Egyptian dictator al-Sisi visits Berlin

By Johannes Stern
3 June 2015

Egyptian dictator Abdel Fattah al-Sisi visited Berlin on Wednesday at the invitation of the German government. Al-Sisi was received with the highest honors by President Joachim Gauck in Bellevue Castle. Afterwards, a “discussion” took place, according to a terse statement on the president’s web site. Other events during his visit included photo-ops during “the welcome at the palace gate,” “the guest book signing in the entrance hall” and “military honors at the park.”

Later, Chancellor Angela Merkel of the Christian Democratic Union (CDU) received al-Sisi at a luncheon, according to government spokesperson Steffen Seibert on Tuesday. At the center of the discussions was “the bilateral, that is, the German-Egyptian relationship, the internal political situation in Egypt and conflicts in the region.”

Additional meetings are planned between al-Sisi and the head of the Social Democratic Party (SPD), Sigmar Gabriel; Foreign Minister Frank-Walter Steinmeier (also SPD) and high ranking members of the business community. Both leading SPD politicians are already well acquainted with the dictator. The official invitation to al-Sisi was made by Economics Minister Gabriel at an investors’ conference in Sharm al-Sheikh at the start of May. Steinmeier visited Cairo at the beginning of May in order to meet with al-Sisi and another Egyptian official, Sameh Shoukry.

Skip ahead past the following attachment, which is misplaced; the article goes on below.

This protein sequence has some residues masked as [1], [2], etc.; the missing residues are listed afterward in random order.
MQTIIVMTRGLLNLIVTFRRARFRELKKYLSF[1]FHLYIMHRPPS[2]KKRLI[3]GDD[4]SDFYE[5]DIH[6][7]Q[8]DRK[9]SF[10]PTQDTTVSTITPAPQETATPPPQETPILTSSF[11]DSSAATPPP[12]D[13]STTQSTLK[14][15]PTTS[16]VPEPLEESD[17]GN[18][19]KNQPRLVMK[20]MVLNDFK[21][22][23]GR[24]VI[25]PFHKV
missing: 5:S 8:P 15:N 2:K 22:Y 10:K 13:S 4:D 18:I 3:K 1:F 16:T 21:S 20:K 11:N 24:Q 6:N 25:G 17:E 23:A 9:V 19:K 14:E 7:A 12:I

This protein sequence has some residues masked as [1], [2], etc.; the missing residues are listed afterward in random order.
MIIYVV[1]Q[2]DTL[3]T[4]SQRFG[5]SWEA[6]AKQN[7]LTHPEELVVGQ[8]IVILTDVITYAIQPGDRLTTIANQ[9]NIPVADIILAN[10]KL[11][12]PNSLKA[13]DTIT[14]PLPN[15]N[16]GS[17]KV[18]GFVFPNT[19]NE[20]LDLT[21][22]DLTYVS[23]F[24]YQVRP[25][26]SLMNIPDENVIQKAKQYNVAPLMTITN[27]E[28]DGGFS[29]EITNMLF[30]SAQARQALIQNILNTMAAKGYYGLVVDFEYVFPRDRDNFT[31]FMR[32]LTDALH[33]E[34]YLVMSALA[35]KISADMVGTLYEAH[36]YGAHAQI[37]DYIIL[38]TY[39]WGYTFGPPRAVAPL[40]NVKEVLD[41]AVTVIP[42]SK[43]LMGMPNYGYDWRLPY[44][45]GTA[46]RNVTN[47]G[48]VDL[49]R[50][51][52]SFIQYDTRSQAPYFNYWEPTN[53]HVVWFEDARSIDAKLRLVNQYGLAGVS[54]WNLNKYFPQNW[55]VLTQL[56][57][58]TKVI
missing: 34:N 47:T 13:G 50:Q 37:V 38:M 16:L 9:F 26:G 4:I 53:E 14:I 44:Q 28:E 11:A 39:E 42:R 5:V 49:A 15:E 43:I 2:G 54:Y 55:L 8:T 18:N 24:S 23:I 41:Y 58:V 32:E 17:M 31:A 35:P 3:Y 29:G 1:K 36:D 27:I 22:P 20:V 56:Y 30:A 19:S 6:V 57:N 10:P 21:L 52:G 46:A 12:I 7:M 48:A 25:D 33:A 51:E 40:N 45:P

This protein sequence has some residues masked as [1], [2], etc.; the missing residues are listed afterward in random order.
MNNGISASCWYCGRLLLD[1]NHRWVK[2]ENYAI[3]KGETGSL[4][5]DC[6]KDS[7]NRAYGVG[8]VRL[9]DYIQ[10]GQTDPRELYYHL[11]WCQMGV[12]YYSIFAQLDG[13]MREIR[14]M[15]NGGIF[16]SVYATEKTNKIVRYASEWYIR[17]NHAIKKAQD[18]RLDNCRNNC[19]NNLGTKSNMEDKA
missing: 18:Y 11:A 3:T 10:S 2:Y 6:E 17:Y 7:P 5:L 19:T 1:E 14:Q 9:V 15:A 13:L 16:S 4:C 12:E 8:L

The opposition parties are also courting favor with the dictator. “Sure, when in doubt, one also has to speak with a military dictator when it concerns the extremely difficult situation in the Middle East,” the head of the Green Party fraction, Katrin Göring-Eckardt, said. The Handelsblatt wrote with regard to the Left Party that “the Left fraction is also anxious to meet with him. Shortly before al-Sisi’s arrival, they tried to get an appointment with the president.”

The fact that the German elite is rolling out the red carpet for the dictator from the Nile exposes the hollow character of their references to “democracy,” “freedom” and “human rights.” More than any other head of state, al-Sisi stands for “dictatorship,” “violence” and “war.”

The former general is the gravedigger of the Egyptian Revolution that chased the longtime “partner” of the west, Hosni Mubarak, from his position in 2011. In 2013, al-Sisi led the military putsch against Muslim Brotherhood President Mohamed Mursi and since then has created a regime of terror. Since he assumed power, the Egyptian police and the army have massacred thousands of opponents of the regime, imprisoned tens of thousands and condemned over a thousand political prisoners to death, including Mursi himself.

The counterrevolutionary terror of the Egyptian regime is so obvious that even the bourgeois press in Germany cannot avoid calling some things by their names.

In a commentary titled “Dictator on the red carpet,” the Tagesspiegel describes how “the new rabble rousers on the Nile happily indulge in their fantasies of extermination against a good third of their own population.” Thousands have disappeared “into the torture dungeons never to return again,” while “in the meantime the country has become a global record holder for death sentences,” and the judiciary has become a “pseudo-legal backdrop for a limitless revenge campaign against all political dissidents.” Whoever protests does so at the risk of their own lives.